# Integral help

• Feb 8th 2009, 01:27 PM
element
Integral help
Need to find the integral of e^[t^(2) - t]dt
• Feb 8th 2009, 01:39 PM
Moo
Hello,
Quote:

Originally Posted by element
Need to find the integral of e^[t^(2) - t]dt

This cannot be expressed in terms of simple functions.

Integrate[E^(x^2 - x), x] ==
(Sqrt[Pi]*Erfi[-1/2 + x])/(2*E^(1/4))
http://reference.wolfram.com/mathematica/ref/Erfi.html
• Feb 8th 2009, 01:48 PM
element
Quote:

Originally Posted by Moo
Hello,

This cannot be expressed in terms of simple functions.

Integrate[E^(x^2 - x), x] ==
(Sqrt[Pi]*Erfi[-1/2 + x])/(2*E^(1/4))
Erfi - Wolfram Mathematica

thanks. hmm. i probably did something wrong. here is the problem i am working on. we are supposed to use an integrating factor for these linear first order differential equations.

dP/dt + 2tP = P + 4t -2

i manipulated this into "standard form" ( dy/dx + P(x)y = f(x) )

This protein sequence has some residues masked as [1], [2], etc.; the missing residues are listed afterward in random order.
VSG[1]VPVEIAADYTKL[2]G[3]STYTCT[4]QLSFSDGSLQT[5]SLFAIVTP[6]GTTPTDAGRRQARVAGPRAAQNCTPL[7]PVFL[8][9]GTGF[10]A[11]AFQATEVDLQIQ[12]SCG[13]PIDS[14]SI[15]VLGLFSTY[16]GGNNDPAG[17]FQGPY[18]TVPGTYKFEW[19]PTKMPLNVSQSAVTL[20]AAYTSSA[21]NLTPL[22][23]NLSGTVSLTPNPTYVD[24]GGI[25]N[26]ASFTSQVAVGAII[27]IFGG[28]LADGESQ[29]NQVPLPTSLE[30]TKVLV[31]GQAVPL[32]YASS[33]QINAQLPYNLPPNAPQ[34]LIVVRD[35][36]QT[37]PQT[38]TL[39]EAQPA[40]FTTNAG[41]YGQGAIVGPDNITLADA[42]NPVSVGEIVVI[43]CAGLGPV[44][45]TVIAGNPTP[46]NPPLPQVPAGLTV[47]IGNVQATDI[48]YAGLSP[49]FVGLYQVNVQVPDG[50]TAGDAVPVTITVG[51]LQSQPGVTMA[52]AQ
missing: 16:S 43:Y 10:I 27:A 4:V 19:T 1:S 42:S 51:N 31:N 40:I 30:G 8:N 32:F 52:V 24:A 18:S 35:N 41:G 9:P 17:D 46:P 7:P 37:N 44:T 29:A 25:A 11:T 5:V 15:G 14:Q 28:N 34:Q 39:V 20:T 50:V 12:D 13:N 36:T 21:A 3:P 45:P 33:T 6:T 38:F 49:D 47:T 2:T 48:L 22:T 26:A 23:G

dP/dt + (2t - 1)P = 4t - 2

then the integrating factor would be e^integral of [2t -1]dt, and that would be e^[t^(2) - t] correct?

now my differential equation looks like this

e^[t^(2) - t]y = integral of [ (4t-2)e^[t^(2) - t] ]dt

i separated the right side into
4 integral of te^[t^(2) - t]dt -2 integral of e^[t^(2) - t]dt

now im stuck on integrating that.
• Feb 8th 2009, 01:55 PM
HallsofIvy
Quote:

Originally Posted by element
thanks. hmm. i probably did something wrong. here is the problem i am working on. we are supposed to use an integrating factor for these linear first order differential equations.

dP/dt + 2tP = P + 4t -2

i manipulated this into "standard form" ( dy/dx + P(x)y = f(x) )

dP/dt + (2t - 1)P = 4t - 2

then the integrating factor would be e^integral of [2t -1]dt, and that would be e^[t^(2) - t] correct?

Yes, that is correct.

Quote:

now my differential equation looks like this

e^[t^(2) - t]y = integral of [ (4t-2)e^[t^(2) - t] ]dt

i separated the right side into
4 integral of te^[t^(2) - t]dt -2 integral of e^[t^(2) - t]dt

now im stuck on integrating that.
Don't separate! Let u= t^2- t. The integral becomes $\displaystyle 2\int e^u du$
• Feb 8th 2009, 02:00 PM
element
Quote:

Originally Posted by HallsofIvy
Yes, that is correct.

Don't separate! Let u= t^2- t. The integral becomes $\displaystyle 2\int e^u du$

thank you very much! i cant believe i didn't see that. thanks.